3. Considering the results after insertion of punc-tum plugs and other blocking methods, one can ascertain that patients, in the long run, require tear substitutes. Punctum plugs could initially function by totally preventing absorption of tear-fluid components, thus creating an "empty" tear-fluid system, which may be a strong stimulation signal for tear-fluid production. This stimulation signal decreases with passing of time. Ocular surface sensation and tear production also decrease after temporary punctual occlusion in normal subjects . These effects are more pronounced in subjects with both upper and lower puncta occluded; however, in normal subjects, there appears to be an autoregulatory mechanism that returns tear production and tear clearance to preocclu-sion levels 14-17 days after punctual occlusion, a mechanism that seems to be lacking in dry-eye patients .
The apparently contradictory findings raised above under point 1 above can be explained as follows: Cases of acquired obstruction of the lacrimal drainage system or congenital absence of lacrimal puncta result from fibrous obstruction secondary to chronic
Fig. 2.8. The normally constant absorption of tear-fluid com- signal for tear-fluid production (2; left) that comes to a halt if the ponents into the blood vessels of the surrounding cavernous nasolacrimal system has been occluded by punctum plugs body of the nasolacrimal ducts and their transport to the lacri- (right) mal gland by blood vessel connections (1) could be a feedback
Fig. 2.8. The normally constant absorption of tear-fluid com- signal for tear-fluid production (2; left) that comes to a halt if the ponents into the blood vessels of the surrounding cavernous nasolacrimal system has been occluded by punctum plugs body of the nasolacrimal ducts and their transport to the lacri- (right) mal gland by blood vessel connections (1) could be a feedback inflammation, with total obstruction of the whole lacrimal sac and nasolacrimal duct [4, 13, 14]. This scenario is comparable to the insertion of punctum plugs, as absorption of tear-fluid components is totally prevented and the production of tear fluid is downregulated by the lacrimal gland, leading to symptoms of epiphora (Fig. 2.8). In the second case (patients with epiphora in spite of patent lacrimal passages on syringing), a non-functioning segment in the lacrimal passage results from advanced structural changes with loss of specialized blood vessels of the cavernous body, with changes in the helical organization of connective tissue, and with epithelial metaplasia caused by chronic dacryocystitis (see section 2.2) . In this latter case, obstruction is not yet complete, but no tear transport takes place in the nonfunctioning segment. In this scenario, there is absorption of tear-fluid components in the area lying in front of the non-functioning segment , leading to normal tear-fluid production; however, as tear fluid is not drained, or is only minimally drained, a tear overflow results.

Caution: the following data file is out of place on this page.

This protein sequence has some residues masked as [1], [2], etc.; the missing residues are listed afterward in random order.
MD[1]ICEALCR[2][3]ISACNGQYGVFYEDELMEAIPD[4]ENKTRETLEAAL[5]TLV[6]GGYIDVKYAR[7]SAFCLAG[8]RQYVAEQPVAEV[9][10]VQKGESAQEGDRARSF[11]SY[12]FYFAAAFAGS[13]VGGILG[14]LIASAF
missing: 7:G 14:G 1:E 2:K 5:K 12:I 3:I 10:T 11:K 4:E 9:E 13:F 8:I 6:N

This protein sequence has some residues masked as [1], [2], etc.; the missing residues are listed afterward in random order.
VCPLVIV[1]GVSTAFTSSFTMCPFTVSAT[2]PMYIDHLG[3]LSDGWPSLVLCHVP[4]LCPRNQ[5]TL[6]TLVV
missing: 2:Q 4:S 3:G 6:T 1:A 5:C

Disturbances in one part of the "lacrimal functional unit" (see Chap. 1, section 1.2.4) can have effects on all participant structures. As greater knowledge is gained about the regulation of the lacrimal gland/ocular surface/efferent tear duct integrated unit, new paradigms may emerge regarding which patients with dry-eye disease may benefit from punctual occlusion and which patients may suffer consequences.